Opinion

Anya Schiffrin

Can we please calm down about DSK?

By Anya Schiffrin
May 23, 2011

The world seems to have gone sex mad this week:  the male libido dominates the news all across Europe and  even in Tunisia – where there is some local news of interest — the arrest of Dominique Strauss-Kahn was the lead on the evening news when we got there. It’s a terrible story but a juicy one and I don’t blame my fellow scribes for going to town on it. It’s also confusing with the narrative in constant flux as new details have emerged. If DSK is guilty of this serious accusation then he must be punished, of course. But I am afraid that by trivializing the story with gratuitous details we are losing sight of the main point. Rape is not the same as sexual harassment, and these problems are totally different from affairs in the work place.

Many organizations employ jerks who harass woman and –if they are senior enough—the jerks often get away with it. Sometimes these harassers  are quietly forced to retire early but not always. Many organizations do not pay their women staffers on par with men and do not promote them into management jobs.  Unfortunately these two problems persist all over the place (not just at the IMF) and are worthy of a broader investigation than we’ve been seeing.

The fact that DSK’s wife is wealthy and loyal is interesting but also off the point. Also irrelevant are the constant references to DSK’s $3,000 a night suite at the Sofitel and his first class flight on Air France.   The NY Times pointed out on Tuesday that the suite was booked on travelocity.com and only cost $500 and that DSK used his own air miles to pay for an upgrade to first class.  But these new facts have been missing from most of the stories I’ve seen, and don’t exactly erase the image left by the earlier reports.

Note to ADA Artie McConnell:  departing from Times Square at about  1:30pm for a 5 pm flight is not a sign of haste, it’s a sign of wanting to catch your international flight. There are later planes to Paris but DSK was apparently willing to arrive at 5am Paris time in order to get a connection for a morning meeting with Chancellor Merkel. Nor is leaving your cell phone behind a sign of anything except foregetfulness. (Full disclosure: I have left my cell phone behind  innumerable times even when I wasn’t rushing to get a plane. I’ve also dropped it and spilled things on it)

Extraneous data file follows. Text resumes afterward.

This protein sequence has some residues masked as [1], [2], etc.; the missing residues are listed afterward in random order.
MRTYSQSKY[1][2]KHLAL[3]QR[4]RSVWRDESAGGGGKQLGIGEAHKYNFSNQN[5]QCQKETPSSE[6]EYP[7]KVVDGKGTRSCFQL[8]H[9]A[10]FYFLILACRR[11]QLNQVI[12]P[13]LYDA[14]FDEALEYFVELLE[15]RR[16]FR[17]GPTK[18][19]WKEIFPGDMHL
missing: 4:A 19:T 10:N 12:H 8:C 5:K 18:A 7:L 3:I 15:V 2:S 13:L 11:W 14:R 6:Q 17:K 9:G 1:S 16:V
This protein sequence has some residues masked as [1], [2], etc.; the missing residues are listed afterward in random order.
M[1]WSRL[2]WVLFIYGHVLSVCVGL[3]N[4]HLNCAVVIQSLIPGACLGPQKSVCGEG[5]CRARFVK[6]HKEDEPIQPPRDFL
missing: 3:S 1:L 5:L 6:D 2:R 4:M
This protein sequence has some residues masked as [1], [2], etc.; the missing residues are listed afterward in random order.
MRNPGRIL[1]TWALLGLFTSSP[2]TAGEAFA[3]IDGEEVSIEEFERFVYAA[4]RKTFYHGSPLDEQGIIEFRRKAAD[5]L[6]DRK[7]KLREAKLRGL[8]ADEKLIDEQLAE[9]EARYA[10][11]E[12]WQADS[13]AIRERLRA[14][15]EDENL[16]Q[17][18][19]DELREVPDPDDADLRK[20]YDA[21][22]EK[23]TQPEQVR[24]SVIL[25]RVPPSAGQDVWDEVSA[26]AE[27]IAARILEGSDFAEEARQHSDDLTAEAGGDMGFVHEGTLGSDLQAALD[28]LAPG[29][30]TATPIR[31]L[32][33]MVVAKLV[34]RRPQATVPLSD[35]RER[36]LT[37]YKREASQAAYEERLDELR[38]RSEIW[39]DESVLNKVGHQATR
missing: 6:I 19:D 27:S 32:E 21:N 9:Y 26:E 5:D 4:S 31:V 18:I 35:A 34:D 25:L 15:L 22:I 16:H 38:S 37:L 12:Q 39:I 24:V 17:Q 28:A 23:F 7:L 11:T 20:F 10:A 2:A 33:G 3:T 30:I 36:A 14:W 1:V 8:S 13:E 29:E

Much of the reporting has been done in haste and that’s too bad. One example was The New York Times’ piece on the sexist culture of the IMF which  conflated  rape, sexual harassment and work place discrimination against women with the mundane subject of  affairs at the office.

By combining these four different subjects, the Times muddied the subject without adding much to our understanding. Many people in many organizations have affairs with people they work with. Sometimes it’s a problem but often it’s not—just provides more fodder for water cooler gossip and great enjoyment to the colleagues who snicker as they watch the furtive lovers try to arrive separately each morning and ignore each other during working hours. Sometimes these office affairs end in marriage. Sometimes they don’t.

Worse, dragging up every affair that sundry  international  officials have had over the last twenty years, distracts from other critical happenings at the IMF: its history of imposing austerity on developing nations, its recent gentle, edging away from some of its closely held economic orthodoxies  and its long overdue reversal of its hard line against capital controls. The future leadership of the IMF, the undemocratic way its heads have been chosen, the fact that it’s time to open up the process to bring in someone from outside of Europe and the U.S. and the future of the Greek economy are all vital topics. Let’s talk more about these and less about office trysts.